Hyundai Says New Wheel Design Will Make EVs More Efficient And Spacious

Electric Vehicles / Comments

This could be a game-changer.

The Hyundai Motor Group has unveiled the Universal Wheel Drive System (Uni-Wheel), a new wheel design that's claimed to revolutionize the design of future mobility products, particularly electric vehicles.

In a nutshell, the Uni-Wheel integrates an EV's reduction gear (its transmission) inside the hollow part of the wheel. It eliminates the need to engineer ways to package CV joints and drive shafts neatly while ensuring the motor can transmit power more efficiently to the wheel. So, by using the Uni-Wheel design, EVs may get more interior room and more space for batteries.

The Uni-Wheel compromises a special planetary gear configuration made out of a central "sun gear," orbited by four pinion gears and a ring gear. The power generated by an EV motor is sent to the sun gear, which turns the pinion gears, which then engages the outer ring gear.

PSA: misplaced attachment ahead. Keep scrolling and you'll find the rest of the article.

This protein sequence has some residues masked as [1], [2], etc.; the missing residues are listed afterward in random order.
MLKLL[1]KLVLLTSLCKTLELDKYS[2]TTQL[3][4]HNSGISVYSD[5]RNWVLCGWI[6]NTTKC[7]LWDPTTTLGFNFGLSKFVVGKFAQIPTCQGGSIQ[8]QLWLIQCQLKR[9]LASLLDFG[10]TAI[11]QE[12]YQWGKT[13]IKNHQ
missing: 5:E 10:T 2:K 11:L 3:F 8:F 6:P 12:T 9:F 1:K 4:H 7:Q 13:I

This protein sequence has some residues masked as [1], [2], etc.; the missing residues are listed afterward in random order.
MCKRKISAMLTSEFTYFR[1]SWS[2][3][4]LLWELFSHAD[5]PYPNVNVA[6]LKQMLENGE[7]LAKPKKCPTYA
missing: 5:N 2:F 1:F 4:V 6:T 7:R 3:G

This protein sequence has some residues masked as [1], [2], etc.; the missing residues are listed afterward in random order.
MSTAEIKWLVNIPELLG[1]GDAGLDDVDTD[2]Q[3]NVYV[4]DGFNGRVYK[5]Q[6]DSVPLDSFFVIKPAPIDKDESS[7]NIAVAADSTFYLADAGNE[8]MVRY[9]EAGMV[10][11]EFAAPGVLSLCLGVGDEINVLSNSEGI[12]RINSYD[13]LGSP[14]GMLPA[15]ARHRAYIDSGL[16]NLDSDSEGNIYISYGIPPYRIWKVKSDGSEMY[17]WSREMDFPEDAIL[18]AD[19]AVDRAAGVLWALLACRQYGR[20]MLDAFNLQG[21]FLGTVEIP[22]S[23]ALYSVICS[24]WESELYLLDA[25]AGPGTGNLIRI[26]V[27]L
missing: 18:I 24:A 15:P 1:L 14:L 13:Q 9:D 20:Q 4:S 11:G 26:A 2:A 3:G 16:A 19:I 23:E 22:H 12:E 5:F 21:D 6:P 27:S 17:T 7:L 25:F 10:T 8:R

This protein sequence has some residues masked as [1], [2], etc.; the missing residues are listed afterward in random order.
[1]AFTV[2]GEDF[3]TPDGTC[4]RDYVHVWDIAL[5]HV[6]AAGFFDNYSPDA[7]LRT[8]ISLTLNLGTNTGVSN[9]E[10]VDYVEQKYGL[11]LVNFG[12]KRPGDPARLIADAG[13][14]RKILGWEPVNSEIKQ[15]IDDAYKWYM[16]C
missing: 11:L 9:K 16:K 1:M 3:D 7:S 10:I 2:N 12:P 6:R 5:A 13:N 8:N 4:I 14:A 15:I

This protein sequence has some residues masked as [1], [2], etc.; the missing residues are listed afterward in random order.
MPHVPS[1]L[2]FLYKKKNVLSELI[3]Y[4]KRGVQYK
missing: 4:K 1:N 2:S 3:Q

Hyundai Hyundai

As the Uni-Wheel system goes over road surfaces, the entire gear set is designed to move in various directions like a gyroscope, eliminating the need for traditional suspension systems and a conventional CV joint.

Apart from potentially making the brand's future EV models better packaged and more spacious, the Korean carmaker says it might also make EVs even more efficient. No details were provided regarding how much, but we suspect it cuts down on the power loss between the electric motor/s and the wheels.

This phenomenon is also seen in internal combustion engines, where an engine's output rating and dyno reading differ as the latter is measured at the wheels. For example, the Ford Mustang Dark Horse sends 428 horsepower to the wheels, lower than the official output of 500 hp on paper.

Hyundai Motor Group/YouTube Hyundai Motor Group/YouTube

But due to the design of the Uni-Wheel, an EV's motors can likewise be placed nearer to the wheels. This shortens the length of the power transmission and may reduce driveline power losses.

While this sounds good in theory, the Uni-Wheel design raises plenty of questions. Does it need a specialized wheel design? Where will manufacturers mount the brakes? How will this affect car design as a whole? Can we expect future Kia and Hyundai vehicles like a theoretical second-gen Kia EV9 equipped with the Uni-Wheel to detract even more from typical car designs?

Hopefully, the Korean car giant can answer those questions soon, but as far as efficiency and packaging go, the new system appears promising.

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